Gulf diplomatic crisis: Qatar must choose between supporting Iran and bridging the gap with UAE

While Qatar may not have thought that its fellow members and neighbours would ever come together and take such a consolidated action, now it has to take a decision on whether to back off needling these countries by aligning itself with Iran or rework its diplomatic strategy.

Bikram Vohra June 05, 2017 20:21:43 IST
Gulf diplomatic crisis: Qatar must choose between supporting Iran and bridging the gap with UAE

Saudi Arabia, Bahrain and the United Arab Emirates are leading the boycott of Qatar ostensibly over its support of terrorist elements. And they are not alone. Joining these nations in what is the sharpest rift in the Gulf Cooperation Council (GCC) are Yemen, the Maldives and Egypt. There could be more.

Gulf diplomatic crisis Qatar must choose between supporting Iran and bridging the gap with UAE

File image of Saudi King Salman bin Abdulaziz Al Saud (left) and Sheikh Mohammed bin Zayed Al Nahyan, Crown Prince of Abu Dhabi in Saudia Arabia. AP

The sudden move is not indicative of a misunderstanding but a collective and concerted effort to send an unequivocal message to Qatar to stop playing games and either be in the West Asia partnership or risk being isolated. The move to break diplomatic ties and then back it with a freeze on flights causes a serious split in the relationship and has been done with considerable thought and intent.

For this reason, alone, the rest of the world must be prepared to feel the ripple effect. From aviation to tourism, shipping to intermodal usage for commerce, things have changed overnight. The UAE has given Qataris two weeks to leave the country; Emirates and Etihad are closing down their flights. Diplomatic mission staff are being recalled. These are not halfway measures and have come after several warnings and a great deal of endurance by these countries.

The inside story could possibly be a caution, asking Qatar not to get too cosy with Iran; something that was ignored and treated with derision. A couple of weeks ago, a Qatar News Agency report was hostile to Saudi Arabia and others in the region for their attitude towards Iran and their status as "client states" of the United States.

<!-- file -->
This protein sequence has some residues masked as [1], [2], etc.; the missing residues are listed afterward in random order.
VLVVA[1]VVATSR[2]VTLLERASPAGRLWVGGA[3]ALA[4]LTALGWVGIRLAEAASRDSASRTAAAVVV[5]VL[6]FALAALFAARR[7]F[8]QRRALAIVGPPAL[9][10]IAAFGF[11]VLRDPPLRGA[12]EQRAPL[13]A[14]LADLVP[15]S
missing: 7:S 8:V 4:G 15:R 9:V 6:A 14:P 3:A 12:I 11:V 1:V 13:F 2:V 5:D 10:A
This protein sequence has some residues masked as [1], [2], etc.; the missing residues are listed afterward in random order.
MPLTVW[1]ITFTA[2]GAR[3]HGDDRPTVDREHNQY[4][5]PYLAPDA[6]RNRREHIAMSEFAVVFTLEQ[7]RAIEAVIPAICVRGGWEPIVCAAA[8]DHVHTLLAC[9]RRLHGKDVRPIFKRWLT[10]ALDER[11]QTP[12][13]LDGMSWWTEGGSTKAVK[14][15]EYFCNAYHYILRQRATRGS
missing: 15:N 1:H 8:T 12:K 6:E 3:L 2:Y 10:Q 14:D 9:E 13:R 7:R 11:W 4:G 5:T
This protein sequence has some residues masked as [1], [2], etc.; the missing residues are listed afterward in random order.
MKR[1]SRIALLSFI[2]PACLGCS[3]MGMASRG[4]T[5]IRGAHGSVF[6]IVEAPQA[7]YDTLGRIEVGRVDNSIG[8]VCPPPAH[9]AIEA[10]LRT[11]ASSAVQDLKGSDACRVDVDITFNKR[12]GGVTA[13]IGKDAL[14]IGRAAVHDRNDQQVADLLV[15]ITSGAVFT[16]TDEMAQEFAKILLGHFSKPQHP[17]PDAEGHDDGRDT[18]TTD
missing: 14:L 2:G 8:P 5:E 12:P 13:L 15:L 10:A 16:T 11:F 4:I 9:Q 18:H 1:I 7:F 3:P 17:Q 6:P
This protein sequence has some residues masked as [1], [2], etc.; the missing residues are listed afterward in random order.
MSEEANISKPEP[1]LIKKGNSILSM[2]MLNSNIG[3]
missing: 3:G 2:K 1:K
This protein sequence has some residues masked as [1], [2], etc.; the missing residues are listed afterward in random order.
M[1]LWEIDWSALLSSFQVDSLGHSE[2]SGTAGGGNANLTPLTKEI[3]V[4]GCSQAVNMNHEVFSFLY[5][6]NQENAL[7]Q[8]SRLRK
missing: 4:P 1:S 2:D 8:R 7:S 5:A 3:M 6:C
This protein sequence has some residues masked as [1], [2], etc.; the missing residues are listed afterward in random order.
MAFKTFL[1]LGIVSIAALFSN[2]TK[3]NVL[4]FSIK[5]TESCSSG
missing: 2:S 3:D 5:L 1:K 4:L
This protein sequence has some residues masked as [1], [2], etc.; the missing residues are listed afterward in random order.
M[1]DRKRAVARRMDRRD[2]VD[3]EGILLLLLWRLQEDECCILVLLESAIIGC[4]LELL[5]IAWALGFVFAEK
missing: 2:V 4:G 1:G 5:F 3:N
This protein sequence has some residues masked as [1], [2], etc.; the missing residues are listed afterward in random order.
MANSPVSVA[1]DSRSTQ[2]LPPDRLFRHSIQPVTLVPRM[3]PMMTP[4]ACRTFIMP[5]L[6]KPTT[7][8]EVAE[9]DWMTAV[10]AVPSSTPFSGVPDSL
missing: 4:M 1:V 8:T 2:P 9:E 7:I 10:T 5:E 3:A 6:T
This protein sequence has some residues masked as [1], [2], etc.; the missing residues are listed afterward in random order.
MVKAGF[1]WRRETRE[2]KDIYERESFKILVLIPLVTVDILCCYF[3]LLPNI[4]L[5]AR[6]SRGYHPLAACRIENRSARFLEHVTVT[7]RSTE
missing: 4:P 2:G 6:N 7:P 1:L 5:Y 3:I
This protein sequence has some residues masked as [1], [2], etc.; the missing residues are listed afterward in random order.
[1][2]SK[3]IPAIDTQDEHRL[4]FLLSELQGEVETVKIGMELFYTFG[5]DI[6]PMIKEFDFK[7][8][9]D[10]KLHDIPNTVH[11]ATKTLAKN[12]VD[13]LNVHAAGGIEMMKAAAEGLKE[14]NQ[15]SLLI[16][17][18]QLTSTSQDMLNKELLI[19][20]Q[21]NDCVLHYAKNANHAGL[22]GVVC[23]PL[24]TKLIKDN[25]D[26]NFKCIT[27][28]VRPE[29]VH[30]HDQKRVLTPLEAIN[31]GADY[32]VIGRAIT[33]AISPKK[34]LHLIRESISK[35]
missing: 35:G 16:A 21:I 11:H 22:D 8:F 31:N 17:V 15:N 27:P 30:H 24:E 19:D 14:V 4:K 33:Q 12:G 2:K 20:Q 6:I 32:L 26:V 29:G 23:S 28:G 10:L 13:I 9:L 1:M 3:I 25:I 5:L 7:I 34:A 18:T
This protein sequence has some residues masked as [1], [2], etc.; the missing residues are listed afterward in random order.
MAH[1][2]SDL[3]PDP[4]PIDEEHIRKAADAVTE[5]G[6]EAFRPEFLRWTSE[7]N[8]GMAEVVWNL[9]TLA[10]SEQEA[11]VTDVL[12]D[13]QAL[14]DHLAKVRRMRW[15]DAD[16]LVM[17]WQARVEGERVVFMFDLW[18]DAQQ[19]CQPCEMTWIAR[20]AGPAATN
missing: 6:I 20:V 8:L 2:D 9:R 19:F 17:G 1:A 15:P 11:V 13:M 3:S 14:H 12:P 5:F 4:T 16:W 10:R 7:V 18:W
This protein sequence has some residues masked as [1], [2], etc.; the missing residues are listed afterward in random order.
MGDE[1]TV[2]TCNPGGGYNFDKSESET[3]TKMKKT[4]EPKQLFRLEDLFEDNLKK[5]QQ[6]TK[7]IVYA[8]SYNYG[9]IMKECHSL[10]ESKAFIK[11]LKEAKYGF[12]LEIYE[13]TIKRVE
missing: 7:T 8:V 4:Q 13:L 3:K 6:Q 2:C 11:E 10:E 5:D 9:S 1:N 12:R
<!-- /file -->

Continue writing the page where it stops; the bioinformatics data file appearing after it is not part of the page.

The state heads meeting in Saudi Arabia to discuss terrorism and other issues with United States president Donald Trump were mocked. Things went from bad to worse after the Trump trip, when Doha neither read the writing on the wall nor appreciated the ire of its neighbours. Even though Qatar said the website was hacked and denied the statement, the damage was done. It ripped a relationship that had turned fragile in the last few months with Qatar almost overtly helping radical Islamist groups like the Muslim Brotherhood and Hamas.

However, there is a school of thought which believes that Doha wished to scuttle what it saw as an effort by the Saudi-United States alliance to encourage a Sunni initiative in creating a nexus with Iran. It has not taken long to blame Washington for this boycott.

The United States immediately responded to the boycott with Secretary of State, Rex Tillerson, calling for damage containment and urging the involved nations to clear the air but that will not be enough. If anything, Washington finds this impasse a matter of grave concern.

Another nation that would be watching this closely is China, because, now it has to plan how to tiptoe through this minefield. Qatar has also been asked to leave the Saudi-led 41-nation coalition that is currently combatting terrorists. For a region already facing schisms and refugee problem in Syria, Yemen and Iraq, the GCC has always stood as a bastion of unity.

While Qatar may not have thought that its fellow members and neighbours would ever come together and take such a consolidated action, now it has to take a decision on whether to back off from needling these countries by aligning itself with Iran or rework its diplomatic strategy to extend a solid and fathomable reassurance that it is back in the flock and will not be playing backdoor games or engaging in intrigue.

That said, it is not going to be easy. In the Arab world, friendships are based on trust and once that trust is bruised, it is very difficult to return to status quo. In the early hours of this crisis, one still has not been able to wrap their head around the developments which have been breathlessly swift. The world may at this moment fail to appreciate the gravity of this split but unless it is addressed frontally and Qatar is placed on the mat, more nations could join in its isolation. This is not something that will be resolved with a thump on the back and an apology.

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